Vice President Cheney sat down for an expansive interview yesterday with myself and executive editor John Solomon, in which he defended the morality of the Bush administration’s war on terror, including its use of aggressive interrogations that some believe to have been torture.
You can read our story on the interview here, and portions of the transcript are here.
One of my favorite moments in the interview came at the end, however, after we had finished the 38-minute interview and stood to leave, and were saying our goodbyes. As we shook hands, I asked Mr. Cheney who his favorite Founding Father is. I’ve been reading books on some of the founders of late, and think I see a parallel between Mr. Cheney and one founder in particular (the subject of a later post, probably tomorrow).
Mr. Cheney, by the way, has portraits of two founders on the walls of his West Wing office: John Adams and Thomas Jefferson. When I asked the vice president who his favorite founder was, he thought for a moment, and then said, “Partly I’m influenced by my wife on this. I am intrigued as well by Madison, James Madison.”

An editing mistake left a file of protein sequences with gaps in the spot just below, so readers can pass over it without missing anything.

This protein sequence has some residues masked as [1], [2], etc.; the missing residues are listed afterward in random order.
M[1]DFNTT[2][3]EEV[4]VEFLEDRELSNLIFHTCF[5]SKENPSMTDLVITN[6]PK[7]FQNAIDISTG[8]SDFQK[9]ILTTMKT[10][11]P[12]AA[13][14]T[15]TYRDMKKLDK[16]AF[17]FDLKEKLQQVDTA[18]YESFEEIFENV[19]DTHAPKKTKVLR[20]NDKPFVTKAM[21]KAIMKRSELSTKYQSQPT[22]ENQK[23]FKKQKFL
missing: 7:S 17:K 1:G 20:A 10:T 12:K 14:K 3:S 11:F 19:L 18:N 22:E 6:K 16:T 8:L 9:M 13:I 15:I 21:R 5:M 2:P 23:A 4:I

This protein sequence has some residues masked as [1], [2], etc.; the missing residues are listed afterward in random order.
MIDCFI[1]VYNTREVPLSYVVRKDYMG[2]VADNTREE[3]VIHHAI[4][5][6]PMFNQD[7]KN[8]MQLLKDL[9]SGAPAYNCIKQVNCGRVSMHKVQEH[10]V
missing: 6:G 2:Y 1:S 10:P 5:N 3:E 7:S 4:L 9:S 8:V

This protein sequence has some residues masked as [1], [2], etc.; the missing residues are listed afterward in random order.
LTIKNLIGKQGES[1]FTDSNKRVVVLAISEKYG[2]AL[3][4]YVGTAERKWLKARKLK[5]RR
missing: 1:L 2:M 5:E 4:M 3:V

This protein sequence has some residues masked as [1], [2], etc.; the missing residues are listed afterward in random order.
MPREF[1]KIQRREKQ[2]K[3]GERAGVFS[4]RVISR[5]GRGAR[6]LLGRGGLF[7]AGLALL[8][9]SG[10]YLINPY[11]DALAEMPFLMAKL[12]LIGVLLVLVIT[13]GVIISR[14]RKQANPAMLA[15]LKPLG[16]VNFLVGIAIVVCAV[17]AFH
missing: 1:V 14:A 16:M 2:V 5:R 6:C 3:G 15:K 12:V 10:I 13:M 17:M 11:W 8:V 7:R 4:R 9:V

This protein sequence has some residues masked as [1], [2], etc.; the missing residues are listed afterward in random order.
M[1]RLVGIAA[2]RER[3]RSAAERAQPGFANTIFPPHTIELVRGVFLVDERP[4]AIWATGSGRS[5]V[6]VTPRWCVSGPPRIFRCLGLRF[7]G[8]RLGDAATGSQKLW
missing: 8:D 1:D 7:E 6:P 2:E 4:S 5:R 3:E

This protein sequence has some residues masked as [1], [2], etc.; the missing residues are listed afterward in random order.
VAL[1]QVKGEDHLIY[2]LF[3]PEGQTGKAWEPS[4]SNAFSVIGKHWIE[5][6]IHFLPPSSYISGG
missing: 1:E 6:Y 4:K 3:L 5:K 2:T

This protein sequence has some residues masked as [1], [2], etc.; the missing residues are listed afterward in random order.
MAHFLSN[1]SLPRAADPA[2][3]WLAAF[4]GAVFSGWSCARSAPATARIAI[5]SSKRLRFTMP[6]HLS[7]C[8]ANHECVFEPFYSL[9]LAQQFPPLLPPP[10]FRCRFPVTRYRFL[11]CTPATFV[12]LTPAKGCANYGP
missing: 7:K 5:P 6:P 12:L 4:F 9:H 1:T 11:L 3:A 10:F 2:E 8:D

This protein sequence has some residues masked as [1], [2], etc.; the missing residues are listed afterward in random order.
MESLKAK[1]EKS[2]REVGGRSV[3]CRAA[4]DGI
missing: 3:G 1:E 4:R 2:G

“Served in the Congress and had an enormous impact on the Constitution,” he said of the nation’s fourth president.
He then revealed that his wife, Lynne Cheney, has just signed a contract with Viking Publishers to write a biography of Madison.
“I think Madison’s an intriguing figure who had an enormous impact and doesn’t get the kind of attention that some of the others do,” said Mr. Cheney, whose reputation as vice president has been that of a behind the scenes operator who knew how to wield power without drawing attention.
“Not a very flashy guy, small man, but huge impact,” he said.
It was a classic Cheney moment.